12 [Charles Gildon, a converted Roman CathoWhile pure description held the place of lic, of whom Warburton says in a note to DunSense, &c. P.

ciad, 1. 296, that ‘he signalised himself as a critic, [Talbot.' See Pope's note to Epilogue to Sa- having written some very bad plays; abused Pope tires, Dial. 11. v. 79.)

very scandalously in an anonymous pamphlet of 6 [Somers. See Pope's note ib. v. 77.] the Life of Mr Wycherly, and in other pamphlets.'

? 1 Sheffield. See note to Essay on Criticism, See also Dunciad, 111. 173.) v. 724.]

13 (See Essay on Criticism, vv. 270, 586; and (Atterbury bishop of Rochester. See note Dunciad, passim.] to Epitaph xı11.)

14 (Cf. ante, v. 13.]

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Commas and points they set exactly right,
And 'twere a sin to rob them of their mite.
Yet ne'er one sprig of laurel grac'd these ribalds,
From slashing Bentleydown to pidling Tibalds 2 :
Each wight, who reads not, and but scans and spells,
Each Word-catcher, that lives on syllables,
Ev'n such small Critics some regard may claim,
Preserv'd in Milton's or in Shakespeare's names.
Pretty! in amber to observe the forms
Of hairs, or straws, or dirt, or grubs, or worms 4 !
The things, we know, are neither rich nor rare,
But wonder how the devil they got there.

Were others angry: I excus'd them too;
Well might they rage, I gave them but their due.
A man's true merit 'tis not hard to find;
But each man's secret standard in his mind,
That Casting-weight pride adds to emptiness,
This, who can gratify? for who can guess?
The Bard whom pilfer'd Pastorals renown,
Who turns a Persian tale for half a Crown",
Just writes to make his barrenness appear,
And strains, from hard-bound brains, eight lines a year;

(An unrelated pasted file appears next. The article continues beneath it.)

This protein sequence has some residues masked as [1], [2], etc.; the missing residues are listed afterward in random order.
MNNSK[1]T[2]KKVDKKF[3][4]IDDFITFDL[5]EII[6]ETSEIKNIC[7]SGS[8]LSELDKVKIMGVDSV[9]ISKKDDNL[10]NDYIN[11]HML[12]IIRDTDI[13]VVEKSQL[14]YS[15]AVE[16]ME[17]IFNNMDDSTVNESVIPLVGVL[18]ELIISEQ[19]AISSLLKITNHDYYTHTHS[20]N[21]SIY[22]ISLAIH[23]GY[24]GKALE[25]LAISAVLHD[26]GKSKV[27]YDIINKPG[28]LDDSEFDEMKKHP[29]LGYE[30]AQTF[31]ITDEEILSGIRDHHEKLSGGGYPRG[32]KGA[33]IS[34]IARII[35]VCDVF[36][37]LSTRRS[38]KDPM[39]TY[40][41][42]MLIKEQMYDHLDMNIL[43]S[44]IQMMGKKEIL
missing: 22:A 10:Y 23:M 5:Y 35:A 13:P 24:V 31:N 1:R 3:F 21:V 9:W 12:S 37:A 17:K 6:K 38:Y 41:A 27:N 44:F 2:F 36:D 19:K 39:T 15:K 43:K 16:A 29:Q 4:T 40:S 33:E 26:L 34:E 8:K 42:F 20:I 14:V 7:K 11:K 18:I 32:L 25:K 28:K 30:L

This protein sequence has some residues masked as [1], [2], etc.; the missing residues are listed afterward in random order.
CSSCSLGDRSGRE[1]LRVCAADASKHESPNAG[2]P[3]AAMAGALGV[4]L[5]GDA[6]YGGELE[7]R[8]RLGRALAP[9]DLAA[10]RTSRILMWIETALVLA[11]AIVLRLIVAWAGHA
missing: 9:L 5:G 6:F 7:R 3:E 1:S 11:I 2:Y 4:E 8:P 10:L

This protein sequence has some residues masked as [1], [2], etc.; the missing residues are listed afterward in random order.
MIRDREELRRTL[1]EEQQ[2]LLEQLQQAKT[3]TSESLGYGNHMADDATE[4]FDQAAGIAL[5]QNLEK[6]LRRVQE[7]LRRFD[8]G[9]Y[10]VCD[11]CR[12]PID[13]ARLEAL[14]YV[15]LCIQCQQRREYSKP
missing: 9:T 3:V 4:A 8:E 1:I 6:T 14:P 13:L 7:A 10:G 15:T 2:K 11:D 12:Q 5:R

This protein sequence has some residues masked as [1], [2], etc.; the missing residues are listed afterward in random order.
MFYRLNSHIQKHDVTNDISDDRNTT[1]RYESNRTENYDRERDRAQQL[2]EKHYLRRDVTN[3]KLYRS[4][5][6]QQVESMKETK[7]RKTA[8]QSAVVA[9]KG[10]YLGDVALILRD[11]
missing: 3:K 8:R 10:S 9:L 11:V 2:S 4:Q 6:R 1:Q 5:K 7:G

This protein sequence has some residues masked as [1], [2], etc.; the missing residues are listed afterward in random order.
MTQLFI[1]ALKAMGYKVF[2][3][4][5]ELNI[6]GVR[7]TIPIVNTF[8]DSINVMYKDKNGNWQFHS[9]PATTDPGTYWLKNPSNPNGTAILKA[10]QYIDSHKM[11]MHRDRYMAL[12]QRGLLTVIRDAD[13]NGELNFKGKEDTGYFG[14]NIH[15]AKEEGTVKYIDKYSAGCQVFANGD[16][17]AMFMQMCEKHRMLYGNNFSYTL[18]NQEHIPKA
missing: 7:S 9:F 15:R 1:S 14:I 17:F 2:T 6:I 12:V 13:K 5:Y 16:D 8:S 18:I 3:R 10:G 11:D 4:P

He, who still wanting, tho' he lives on theft,
Steals much, spends little, yet has nothing left 6:
And He, who now to sense, now nonsense leaning,
Means not, but blunders round about a meaning?:
And He, whose fustian's so sublimely bad,
It is not Poetry, but prose run mad8:
All these, my modest Satire bade translate,
And own'd that nine such Poets made a Tatelo.
How did they fume, and stamp, and roar, and chafe!
And swear, not ADDISON himself was safe.

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? [Dr Richard Bentley. See Dunciad, iv. 201.] 6 Steals much, spends little, yet has nothing

? (As to Theobald, see Introduction to Dun- left:) A fine improvement of this line of Boileau, ciad.]

Oui toujours emprunt, et jamais ne gagne rien. 3 (Bentley's edition of Paradise Lost, which

Warburtor. appeared in 1732, was at once the last and the least 7 Means not, but blunders round about a worthy effort of his critical prowess; as to Theo- meaning: A case common both to Poets and bald's Shak spere, it was an honest and not wholly Criiics of a certain order; only with this differ unsuccessful piece of

work, and a better edition ence, that the Poet writes himself out of his own than Pope's own. Bentley's Milton is better meaning; and the Critic never gets into another characterised in Imitations of Horace, i. Ep. of man's. Yet both keep going on, and blundering II. Bk v. Io3-4.1

round about their subject, as benighted people * [Warburton has a characteristic note on this are wont to do, who seek for an entrance which passage, referring, with unconscious irony to his they cannot

find. own edition of Shakspere—the edition which 8 A verse of Dr Evans. Wilkes. pointed the best of Foote's jests, when he compar- 9 All these my modest Satire bade translate,) ed a chimney-sweep on a noble steed to 'Warbur- See their works, in the Translations of classical ton on Shakspere.')

books by several hands. 5 [Ambrose Philips, v, ante v. 100. Philips 19 [Nahum Tate, compendiously described by translated the Persian Tales, as well as two the late Prof. Craik as 'the author of the worst ‘Olympioniques' of Pindar, and other Greek alterations of Shakspere, the worst version of poems. His Pastorals brought him 'renown' at the psalms of David, and the worst continuation the hands of Gildon, who in his Art of Poetry of a great poem (Absalom and Achitophel) exranked him with Theocritus and Vergil.] tant.']